Leading From a Support Position

Blog Post created by robin.dupre Champion on Jan 16, 2015

By: Sharon Smith

I’ve never resolved the conundrum, are good leaders born or made? I think that perhaps it’s a little of both. When we think of leaders we think of the Roosevelts and the Kennedys or of CEOs and the heads of organizations. At the very least, we think of managers and our own bosses. But my belief is that anyone can lead – even those of us in support positions.


Being a leader can mean taking initiative, charting your own day and taking on tasks that haven’t been directly assigned to you. Being a leader can be challenging gossip and negative ideas that are floating around at work. It can be as simple as being fully involved with the unit you support, whether you’ve been invited in or not.


Many people misunderstand the idea of an assistant position. They tend to stereotype assistants into the old receptionist, secretary role where you manned your desk in a professional manner, typing memos and filing reports all day. But in today’s electronic age, those roles are passé. Today’s assistants are there for whatever support their boss or work unit needs. There can be a variety of titles – executive assistant, staff assistant and technical assistant. But in one-way or another, they are all leaders.


In order to fulfill this support leadership role, assistants must take an initiative to be involved. They must want to understand the exact role the team plays within the organization. This can be done by asking questions, telling superiors you want to be involved and truly engaging with the team. Most bosses are willing to add an extra set of helping hands. Because even they may not appreciate what you can bring to the table, you have to be willing to show them.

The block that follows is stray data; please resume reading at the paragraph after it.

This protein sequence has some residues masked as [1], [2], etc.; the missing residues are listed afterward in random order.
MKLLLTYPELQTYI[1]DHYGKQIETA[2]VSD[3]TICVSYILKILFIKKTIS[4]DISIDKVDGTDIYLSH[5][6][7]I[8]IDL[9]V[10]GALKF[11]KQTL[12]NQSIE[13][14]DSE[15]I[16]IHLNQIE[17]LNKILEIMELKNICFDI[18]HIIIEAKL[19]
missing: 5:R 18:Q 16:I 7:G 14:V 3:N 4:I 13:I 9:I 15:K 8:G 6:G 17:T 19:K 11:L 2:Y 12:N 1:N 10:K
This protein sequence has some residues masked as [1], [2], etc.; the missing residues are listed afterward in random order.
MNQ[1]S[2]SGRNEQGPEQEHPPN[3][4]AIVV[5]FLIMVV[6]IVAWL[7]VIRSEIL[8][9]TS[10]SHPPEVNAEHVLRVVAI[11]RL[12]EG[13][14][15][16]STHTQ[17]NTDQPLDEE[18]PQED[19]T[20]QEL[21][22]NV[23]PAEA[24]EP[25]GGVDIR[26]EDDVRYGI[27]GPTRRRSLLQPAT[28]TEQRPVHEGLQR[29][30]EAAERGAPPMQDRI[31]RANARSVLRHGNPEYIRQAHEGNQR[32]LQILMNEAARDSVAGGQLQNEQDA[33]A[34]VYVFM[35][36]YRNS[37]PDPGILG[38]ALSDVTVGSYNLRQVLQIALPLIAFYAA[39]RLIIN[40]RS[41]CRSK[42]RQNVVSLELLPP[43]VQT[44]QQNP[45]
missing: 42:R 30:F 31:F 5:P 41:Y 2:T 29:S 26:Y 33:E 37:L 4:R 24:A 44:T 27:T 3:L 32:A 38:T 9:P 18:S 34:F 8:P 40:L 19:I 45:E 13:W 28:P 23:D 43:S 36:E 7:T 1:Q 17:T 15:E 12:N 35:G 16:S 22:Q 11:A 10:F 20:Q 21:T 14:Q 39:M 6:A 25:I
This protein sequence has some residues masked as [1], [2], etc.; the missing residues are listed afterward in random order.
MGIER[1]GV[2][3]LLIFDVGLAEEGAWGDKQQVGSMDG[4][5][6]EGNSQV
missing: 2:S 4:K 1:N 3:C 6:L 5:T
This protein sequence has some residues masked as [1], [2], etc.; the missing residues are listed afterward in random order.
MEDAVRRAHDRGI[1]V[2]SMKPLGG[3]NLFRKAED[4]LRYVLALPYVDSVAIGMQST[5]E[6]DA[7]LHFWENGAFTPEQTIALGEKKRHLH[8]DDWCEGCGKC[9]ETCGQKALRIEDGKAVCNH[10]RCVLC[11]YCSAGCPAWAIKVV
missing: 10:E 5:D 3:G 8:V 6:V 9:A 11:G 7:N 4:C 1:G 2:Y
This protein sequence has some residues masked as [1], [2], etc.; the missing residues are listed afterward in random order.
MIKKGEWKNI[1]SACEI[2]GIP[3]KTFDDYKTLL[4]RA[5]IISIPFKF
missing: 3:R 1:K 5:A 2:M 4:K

Supportive leaders tackle tasks others don’t want to take on. If the team needs to track hours spent on projects, it’s a good idea to create colorful spreadsheets or tabled work documents to make the information easy to read. If someone needs to register multiple team members for a training session or conference, assistants should offer to do so.


If your boss is new in his/her role, offer suggestions about the position based on what you have learned from previous experiences. For example, you can schedule meetings that are most valuable and vet those that are not. By providing this guidance, you will earn their appreciation and respect.


Leading assistants offer to take simple routine tasks off their superior’s hands. This can include seemingly simple jobs like creating company travel arrangements The same can be done with other tasks like making requests, booking meetings and confirming appointments. These are all minimal but vitally necessary items that the entire team does appreciate.


Leaders aren’t always at the top of the agency or organization. Leaders can be found throughout. By speaking up, doing their best at any task given and offering to tackle extra items, assistants can show their worth. By proving this value to their coworkers and supervisors, assistants show that they can be leaders, too.